In January 2021, some two months after arriving in Texas, the second of at least two new Falcon Heavy side boosters (B1064 and B1065) went vertical at McGregor, quickly wrapped up its static fire test campaign, and arrived at Cape Canaveral by the end of the month. Roughly a week later, Falcon Heavy Flight 4’s center core (B1066) arrived in McGregor and went vertical a few weeks after that. It’s possible that B1066 performed a static fire test that month, but the booster did unequivocally fire up on March 19th.This is uncharacteristically busy for McGregor. In light of how successful booster re-use has become, they produced fewer new boosters in 2020 than any year going back to 2013.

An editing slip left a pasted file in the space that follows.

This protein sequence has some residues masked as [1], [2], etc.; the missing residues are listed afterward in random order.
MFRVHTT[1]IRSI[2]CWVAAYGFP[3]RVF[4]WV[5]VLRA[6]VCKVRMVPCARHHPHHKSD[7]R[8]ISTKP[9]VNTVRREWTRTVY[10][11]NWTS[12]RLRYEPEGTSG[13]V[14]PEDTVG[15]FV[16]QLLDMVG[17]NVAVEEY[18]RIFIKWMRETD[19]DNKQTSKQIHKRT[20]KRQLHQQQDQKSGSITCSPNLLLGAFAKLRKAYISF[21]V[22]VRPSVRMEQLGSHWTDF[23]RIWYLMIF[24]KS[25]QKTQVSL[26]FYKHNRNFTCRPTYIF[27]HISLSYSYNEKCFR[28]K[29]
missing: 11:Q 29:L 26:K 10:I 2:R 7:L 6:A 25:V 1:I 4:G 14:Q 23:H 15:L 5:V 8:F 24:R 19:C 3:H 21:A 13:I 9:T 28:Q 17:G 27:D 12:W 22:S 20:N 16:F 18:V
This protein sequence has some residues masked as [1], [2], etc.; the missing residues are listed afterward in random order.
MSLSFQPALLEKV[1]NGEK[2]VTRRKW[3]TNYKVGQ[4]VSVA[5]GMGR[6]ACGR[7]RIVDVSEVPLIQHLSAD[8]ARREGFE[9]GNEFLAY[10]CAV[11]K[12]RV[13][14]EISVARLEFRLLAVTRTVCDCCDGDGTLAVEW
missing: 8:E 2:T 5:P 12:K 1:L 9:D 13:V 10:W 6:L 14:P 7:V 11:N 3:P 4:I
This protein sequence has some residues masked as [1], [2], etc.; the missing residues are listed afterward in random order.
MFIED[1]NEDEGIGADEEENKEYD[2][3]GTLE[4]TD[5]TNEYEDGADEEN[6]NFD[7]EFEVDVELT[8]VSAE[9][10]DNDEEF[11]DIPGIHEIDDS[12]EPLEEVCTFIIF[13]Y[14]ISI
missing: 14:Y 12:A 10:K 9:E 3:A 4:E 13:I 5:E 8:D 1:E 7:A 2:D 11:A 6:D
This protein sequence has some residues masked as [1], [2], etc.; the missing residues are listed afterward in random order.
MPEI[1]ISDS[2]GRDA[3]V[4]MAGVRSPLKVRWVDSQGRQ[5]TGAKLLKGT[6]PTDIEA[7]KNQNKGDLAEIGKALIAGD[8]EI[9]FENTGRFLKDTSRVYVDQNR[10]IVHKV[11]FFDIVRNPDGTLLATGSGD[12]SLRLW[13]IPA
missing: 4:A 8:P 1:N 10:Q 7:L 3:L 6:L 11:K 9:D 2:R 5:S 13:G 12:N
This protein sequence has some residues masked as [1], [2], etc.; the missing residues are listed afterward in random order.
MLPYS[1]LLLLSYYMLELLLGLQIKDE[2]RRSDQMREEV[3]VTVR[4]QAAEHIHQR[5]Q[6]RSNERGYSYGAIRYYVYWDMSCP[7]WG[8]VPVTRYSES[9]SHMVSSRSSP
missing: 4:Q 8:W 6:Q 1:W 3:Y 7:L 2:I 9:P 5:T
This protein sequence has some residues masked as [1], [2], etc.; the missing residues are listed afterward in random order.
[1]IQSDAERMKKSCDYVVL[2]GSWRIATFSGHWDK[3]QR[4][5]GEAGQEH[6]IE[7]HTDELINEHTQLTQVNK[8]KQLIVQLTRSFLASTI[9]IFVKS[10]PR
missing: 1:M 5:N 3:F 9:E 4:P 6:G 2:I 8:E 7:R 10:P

In the six months since the last debut of a new booster, SpaceX has launched Falcon 9 19 times. In fact, almost five months into 2021, SpaceX has successfully completed 15 orbital missions without the use of a single new booster – the latest indication of just how fully reusability is now integrated into the company’s operations.
B1067 has been assigned to Cargo Dragon 2's second launch (CRS-22) to the International Space Station as soon as June 3rd.
The title of this post is a little bit of a joke. The facility in Hawthorne, California that produces the boosters also produces the second stages and the rest of the Falcon 9 hardware. Since those pieces aren't recovered and reused, they're not out of work, but it's probably good for them to do a booster now and then so they don't forget how to do it.
You've seen the plant. It was in Iron Man 2 in 2010. At the time Robert Downey Jr. was basing his portrayal of Tony Stark on Elon Musk. Musk had a cameo in the movie and they asked if they could use the facility as a backdrop for the movie.